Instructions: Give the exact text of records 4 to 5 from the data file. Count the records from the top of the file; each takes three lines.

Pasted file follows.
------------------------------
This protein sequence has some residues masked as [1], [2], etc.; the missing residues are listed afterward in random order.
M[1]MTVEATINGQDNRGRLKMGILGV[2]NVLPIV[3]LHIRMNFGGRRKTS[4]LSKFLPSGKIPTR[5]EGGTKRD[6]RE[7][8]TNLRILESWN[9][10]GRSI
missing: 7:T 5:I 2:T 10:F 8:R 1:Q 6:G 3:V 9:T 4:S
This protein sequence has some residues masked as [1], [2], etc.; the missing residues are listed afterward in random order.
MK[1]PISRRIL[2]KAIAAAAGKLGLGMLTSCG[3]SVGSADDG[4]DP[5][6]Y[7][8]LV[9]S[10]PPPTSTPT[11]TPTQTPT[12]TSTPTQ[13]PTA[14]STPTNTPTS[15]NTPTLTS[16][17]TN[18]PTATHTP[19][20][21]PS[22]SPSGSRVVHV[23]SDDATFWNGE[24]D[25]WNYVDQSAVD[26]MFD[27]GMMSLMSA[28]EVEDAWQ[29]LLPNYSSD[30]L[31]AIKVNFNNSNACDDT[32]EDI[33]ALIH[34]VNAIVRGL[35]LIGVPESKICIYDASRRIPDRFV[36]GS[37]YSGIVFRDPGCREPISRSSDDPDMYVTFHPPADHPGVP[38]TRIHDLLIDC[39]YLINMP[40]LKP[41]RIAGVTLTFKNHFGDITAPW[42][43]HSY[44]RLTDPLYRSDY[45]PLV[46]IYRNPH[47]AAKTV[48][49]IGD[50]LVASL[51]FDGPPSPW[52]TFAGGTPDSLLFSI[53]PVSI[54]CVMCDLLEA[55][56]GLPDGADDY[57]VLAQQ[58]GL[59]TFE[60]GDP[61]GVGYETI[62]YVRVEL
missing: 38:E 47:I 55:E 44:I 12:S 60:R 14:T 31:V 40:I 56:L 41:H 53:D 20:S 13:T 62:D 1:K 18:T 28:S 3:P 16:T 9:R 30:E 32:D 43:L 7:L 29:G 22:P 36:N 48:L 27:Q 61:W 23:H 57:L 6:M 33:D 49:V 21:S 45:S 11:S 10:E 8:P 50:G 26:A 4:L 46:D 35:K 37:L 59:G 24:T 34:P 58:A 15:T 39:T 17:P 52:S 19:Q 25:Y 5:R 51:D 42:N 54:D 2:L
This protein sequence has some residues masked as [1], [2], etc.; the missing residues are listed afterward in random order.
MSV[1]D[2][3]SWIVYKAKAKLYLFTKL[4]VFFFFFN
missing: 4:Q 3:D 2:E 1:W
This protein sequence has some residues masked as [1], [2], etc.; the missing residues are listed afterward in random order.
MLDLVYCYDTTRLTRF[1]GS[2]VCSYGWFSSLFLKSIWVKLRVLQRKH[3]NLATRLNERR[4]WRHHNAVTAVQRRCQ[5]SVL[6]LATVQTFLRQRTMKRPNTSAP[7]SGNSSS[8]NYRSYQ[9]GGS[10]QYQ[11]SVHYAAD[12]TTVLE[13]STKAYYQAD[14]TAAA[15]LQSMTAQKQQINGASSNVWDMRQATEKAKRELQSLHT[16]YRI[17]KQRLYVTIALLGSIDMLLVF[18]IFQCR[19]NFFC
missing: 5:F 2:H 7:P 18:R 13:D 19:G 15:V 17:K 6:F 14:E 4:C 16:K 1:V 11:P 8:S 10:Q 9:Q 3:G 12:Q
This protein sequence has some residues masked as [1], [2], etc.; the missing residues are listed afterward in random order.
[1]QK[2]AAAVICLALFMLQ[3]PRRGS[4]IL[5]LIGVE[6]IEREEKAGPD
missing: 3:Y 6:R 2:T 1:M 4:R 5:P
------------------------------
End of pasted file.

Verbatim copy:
This protein sequence has some residues masked as [1], [2], etc.; the missing residues are listed afterward in random order.
MLDLVYCYDTTRLTRF[1]GS[2]VCSYGWFSSLFLKSIWVKLRVLQRKH[3]NLATRLNERR[4]WRHHNAVTAVQRRCQ[5]SVL[6]LATVQTFLRQRTMKRPNTSAP[7]SGNSSS[8]NYRSYQ[9]GGS[10]QYQ[11]SVHYAAD[12]TTVLE[13]STKAYYQAD[14]TAAA[15]LQSMTAQKQQINGASSNVWDMRQATEKAKRELQSLHT[16]YRI[17]KQRLYVTIALLGSIDMLLVF[18]IFQCR[19]NFFC
missing: 5:F 2:H 7:P 18:R 13:D 19:G 15:V 17:K 6:F 14:E 4:C 16:K 1:V 11:P 8:S 10:Q 9:Q 3:G 12:Q
This protein sequence has some residues masked as [1], [2], etc.; the missing residues are listed afterward in random order.
[1]QK[2]AAAVICLALFMLQ[3]PRRGS[4]IL[5]LIGVE[6]IEREEKAGPD
missing: 3:Y 6:R 2:T 1:M 4:R 5:P